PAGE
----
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Free up conch - Exporter urges Gov’t to totally remove cess

Published:Friday | June 3, 2016 | 12:00 AM
Roderick Francis, CEO of B&D Trawling, putting some of his company’s products on display.

Chief executive officer of B&D Trawling, Roderick Francis, has welcomed the recent decision by the Andrew Holness-led administration to shave US$0.25 from the cess on each pound of exported conch, but wants Agriculture Minister Karl Samuda to go even further by removing the remaining US$0.50 cess.

Proceeds from the cess are used to fund fisheries research and development, as well as monitoring of Jamaican waters and enforcement of its marine laws, and it stood at US$1 per pound before former agriculture minister, the late Roger Clarke, reduced it to US$0.75.

With the further reduction by Samuda, Francis believes the country is moving in the right direction but argued that more needs to be done.

"That was such a heavy burden to bear in the first place because we are competing against other countries that do not tax exports. How are you going to grow exports if you are taxing exports?

"So what this will do is provide a little relief for us to be able to expand our production in terms of retooling, in terms of investing in value-added processes and in terms of investing in new types of fisheries," Francis told The Sunday Gleaner.


major part of the stress


He argued that a major part of the financial stress on conch exporters is that the payment for export volume must be made before the shipment leaves the island.

Francis said for B&D Trawling, the island's largest exporter of marine products such as conch and lobster to the European Union (EU), this can mean a lot of money.

"You have to even pay the tax before you even get your export licence. So on average you would pay about US$44,000 per container. That is what we would pay to the Government in terms of tax, and you can multiply that amount by 20 containers," said Francis.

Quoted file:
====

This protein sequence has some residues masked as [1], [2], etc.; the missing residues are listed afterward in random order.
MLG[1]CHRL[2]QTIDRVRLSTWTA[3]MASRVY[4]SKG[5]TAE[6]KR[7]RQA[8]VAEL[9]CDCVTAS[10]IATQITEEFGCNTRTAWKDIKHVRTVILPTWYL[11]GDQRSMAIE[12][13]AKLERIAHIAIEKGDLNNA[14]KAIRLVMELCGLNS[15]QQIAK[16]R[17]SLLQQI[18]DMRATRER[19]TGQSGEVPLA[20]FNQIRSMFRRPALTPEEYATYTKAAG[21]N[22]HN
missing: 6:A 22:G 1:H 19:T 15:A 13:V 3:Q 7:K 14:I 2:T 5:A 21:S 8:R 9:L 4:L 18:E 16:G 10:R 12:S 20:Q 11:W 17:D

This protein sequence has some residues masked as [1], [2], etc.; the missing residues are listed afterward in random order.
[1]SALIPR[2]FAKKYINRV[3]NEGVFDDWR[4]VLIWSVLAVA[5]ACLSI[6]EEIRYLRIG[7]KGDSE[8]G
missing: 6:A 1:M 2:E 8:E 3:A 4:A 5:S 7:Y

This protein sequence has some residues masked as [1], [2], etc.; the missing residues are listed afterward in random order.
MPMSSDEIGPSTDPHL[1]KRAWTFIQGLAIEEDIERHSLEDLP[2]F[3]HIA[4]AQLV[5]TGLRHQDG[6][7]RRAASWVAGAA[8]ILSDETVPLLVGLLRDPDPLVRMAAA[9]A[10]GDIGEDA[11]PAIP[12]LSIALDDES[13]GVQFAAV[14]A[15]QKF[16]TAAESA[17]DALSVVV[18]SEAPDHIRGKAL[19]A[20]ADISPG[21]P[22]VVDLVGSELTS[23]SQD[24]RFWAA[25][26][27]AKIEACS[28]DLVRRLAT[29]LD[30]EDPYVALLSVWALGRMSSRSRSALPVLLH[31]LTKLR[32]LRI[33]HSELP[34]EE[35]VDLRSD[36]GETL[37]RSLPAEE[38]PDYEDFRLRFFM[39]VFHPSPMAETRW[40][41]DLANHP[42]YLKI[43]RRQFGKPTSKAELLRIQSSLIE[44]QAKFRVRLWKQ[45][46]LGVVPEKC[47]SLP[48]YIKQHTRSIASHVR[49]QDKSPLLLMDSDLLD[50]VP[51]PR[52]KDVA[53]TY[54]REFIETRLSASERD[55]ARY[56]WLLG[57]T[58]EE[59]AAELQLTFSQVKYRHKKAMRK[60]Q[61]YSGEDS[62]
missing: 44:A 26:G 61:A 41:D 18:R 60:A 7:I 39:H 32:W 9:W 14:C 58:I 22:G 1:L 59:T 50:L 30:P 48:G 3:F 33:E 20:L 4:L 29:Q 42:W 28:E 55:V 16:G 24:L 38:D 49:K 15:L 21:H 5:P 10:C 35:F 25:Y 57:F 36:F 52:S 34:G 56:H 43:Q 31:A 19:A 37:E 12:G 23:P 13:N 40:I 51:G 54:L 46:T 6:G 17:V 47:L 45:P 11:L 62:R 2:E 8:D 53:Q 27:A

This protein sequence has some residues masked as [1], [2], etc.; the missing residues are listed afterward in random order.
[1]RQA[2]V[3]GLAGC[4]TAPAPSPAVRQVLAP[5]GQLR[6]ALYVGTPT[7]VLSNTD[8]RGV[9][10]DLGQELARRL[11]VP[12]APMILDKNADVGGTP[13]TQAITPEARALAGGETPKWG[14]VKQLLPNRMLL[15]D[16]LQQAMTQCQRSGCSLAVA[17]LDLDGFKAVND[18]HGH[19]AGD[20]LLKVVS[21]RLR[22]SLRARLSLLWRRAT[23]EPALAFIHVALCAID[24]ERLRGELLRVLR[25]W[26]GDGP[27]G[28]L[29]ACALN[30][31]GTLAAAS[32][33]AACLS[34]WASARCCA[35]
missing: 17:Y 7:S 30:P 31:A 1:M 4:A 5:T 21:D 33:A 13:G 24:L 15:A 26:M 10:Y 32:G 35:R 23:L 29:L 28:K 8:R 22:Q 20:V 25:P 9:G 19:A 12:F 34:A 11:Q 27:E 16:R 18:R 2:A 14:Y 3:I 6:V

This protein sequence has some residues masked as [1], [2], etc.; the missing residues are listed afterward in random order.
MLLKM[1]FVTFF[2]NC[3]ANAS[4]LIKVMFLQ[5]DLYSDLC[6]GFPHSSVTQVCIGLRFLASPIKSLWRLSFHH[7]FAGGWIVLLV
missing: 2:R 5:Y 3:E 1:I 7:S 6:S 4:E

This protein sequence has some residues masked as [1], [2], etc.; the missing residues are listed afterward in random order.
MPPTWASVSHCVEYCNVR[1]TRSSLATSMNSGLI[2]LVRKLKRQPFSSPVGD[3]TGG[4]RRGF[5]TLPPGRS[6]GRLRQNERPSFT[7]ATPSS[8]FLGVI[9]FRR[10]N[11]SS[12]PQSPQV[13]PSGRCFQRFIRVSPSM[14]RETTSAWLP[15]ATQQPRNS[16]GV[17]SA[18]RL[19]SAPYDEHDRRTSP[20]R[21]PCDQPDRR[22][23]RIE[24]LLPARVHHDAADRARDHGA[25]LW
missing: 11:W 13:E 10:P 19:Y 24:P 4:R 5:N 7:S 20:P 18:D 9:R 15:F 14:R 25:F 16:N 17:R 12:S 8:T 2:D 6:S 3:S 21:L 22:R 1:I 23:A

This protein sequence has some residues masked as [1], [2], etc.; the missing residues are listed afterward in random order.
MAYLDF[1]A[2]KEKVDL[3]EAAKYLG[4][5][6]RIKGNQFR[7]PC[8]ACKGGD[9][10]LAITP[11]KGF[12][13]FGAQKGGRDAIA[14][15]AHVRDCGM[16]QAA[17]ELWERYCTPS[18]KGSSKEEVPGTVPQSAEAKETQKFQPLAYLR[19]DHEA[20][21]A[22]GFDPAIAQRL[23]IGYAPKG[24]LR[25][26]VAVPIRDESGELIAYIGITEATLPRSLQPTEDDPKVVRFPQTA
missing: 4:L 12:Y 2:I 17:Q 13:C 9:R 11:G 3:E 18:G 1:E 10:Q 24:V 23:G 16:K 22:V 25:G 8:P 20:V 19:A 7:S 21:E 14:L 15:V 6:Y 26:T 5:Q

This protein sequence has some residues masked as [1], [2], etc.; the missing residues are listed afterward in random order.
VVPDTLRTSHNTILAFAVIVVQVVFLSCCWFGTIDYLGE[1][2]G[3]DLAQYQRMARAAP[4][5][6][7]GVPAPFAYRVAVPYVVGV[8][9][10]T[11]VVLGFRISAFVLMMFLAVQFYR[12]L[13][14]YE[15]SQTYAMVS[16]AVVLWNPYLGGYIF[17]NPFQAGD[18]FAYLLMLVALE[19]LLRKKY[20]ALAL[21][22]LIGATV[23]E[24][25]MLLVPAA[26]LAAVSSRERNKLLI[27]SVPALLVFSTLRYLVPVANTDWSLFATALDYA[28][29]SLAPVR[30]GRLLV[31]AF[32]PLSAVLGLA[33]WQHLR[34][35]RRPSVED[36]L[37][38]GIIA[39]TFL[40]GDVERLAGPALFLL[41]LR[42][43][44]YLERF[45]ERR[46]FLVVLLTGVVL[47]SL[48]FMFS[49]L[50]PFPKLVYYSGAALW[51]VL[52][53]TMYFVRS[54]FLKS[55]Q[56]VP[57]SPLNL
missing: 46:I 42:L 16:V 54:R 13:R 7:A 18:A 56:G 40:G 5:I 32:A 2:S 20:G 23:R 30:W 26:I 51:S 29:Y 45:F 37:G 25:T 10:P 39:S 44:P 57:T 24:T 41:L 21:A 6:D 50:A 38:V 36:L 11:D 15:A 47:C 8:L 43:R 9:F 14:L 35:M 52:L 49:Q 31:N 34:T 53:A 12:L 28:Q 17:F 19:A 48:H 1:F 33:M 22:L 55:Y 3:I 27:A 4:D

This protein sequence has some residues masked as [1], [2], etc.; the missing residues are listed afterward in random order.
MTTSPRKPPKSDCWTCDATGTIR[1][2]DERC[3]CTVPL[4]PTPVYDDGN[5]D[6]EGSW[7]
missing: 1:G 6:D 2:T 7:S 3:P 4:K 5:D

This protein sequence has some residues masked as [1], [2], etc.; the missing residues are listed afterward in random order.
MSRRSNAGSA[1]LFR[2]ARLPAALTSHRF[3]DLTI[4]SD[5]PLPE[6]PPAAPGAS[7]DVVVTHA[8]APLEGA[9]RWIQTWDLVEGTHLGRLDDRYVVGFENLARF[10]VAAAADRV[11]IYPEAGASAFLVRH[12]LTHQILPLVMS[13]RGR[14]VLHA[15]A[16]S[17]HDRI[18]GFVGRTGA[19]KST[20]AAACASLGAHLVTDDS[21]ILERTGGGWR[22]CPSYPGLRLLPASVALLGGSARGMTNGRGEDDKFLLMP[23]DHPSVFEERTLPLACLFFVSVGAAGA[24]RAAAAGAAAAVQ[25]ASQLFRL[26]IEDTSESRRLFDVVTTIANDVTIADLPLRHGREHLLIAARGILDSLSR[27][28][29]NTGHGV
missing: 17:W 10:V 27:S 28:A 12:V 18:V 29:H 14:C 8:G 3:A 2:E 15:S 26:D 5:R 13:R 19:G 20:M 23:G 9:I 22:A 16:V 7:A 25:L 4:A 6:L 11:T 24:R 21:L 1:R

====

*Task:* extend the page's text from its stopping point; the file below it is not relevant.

"So, of course, it's a major concern because we have to find that money before you even collect payment."

While he was agriculture minister, Clarke had deferred payment of the cess to 90 days after delivery.


one-off intervention


However, that was a one-off intervention in response to complaints of financial hardships by the exporters and was meant only as temporary relief.

Now Francis wants Samuda to go much further. "Just want to thank the minister for making the step in the right direction, and we hope that he will take consideration to fully remove this tax on exports so that we can be more globally competitive and increase our exports and stop this sliding dollar.

"What you will do now is provide a little relief for us to be able to expand our production in terms of retooling, in terms of investing in value-added processes and in terms of investing in new types fisheries."

But Andre Kong, director of fisheries in the Ministry of Industry, Commerce, Agriculture and Fisheries, is set against removal of the cess, citing its importance to the ongoing financial sustainability of the sector.

"The cess has done a lot, and I don't know which other sector is arranged like that, where the sector contributes to its own development.

"It has been funding aquaculture projects, it has been funding our lobster enforcement and it is funding research - it helps to fund the sea cucumber research, it is helping man," said Kong.

He added: "In every thing there are checks and balances and you don't want to overburden the sector. I think the industry has made a case to the minister and he has heard them and he agrees with them and is giving them some sort of reprieve. I can't say anymore than that it is my understanding that the minister in his understanding has taken on board the plight of the fishers."

The cess was initially implemented to help fund research that would guide the long-term development of the conch and lobster sectors, as well develop new fisheries.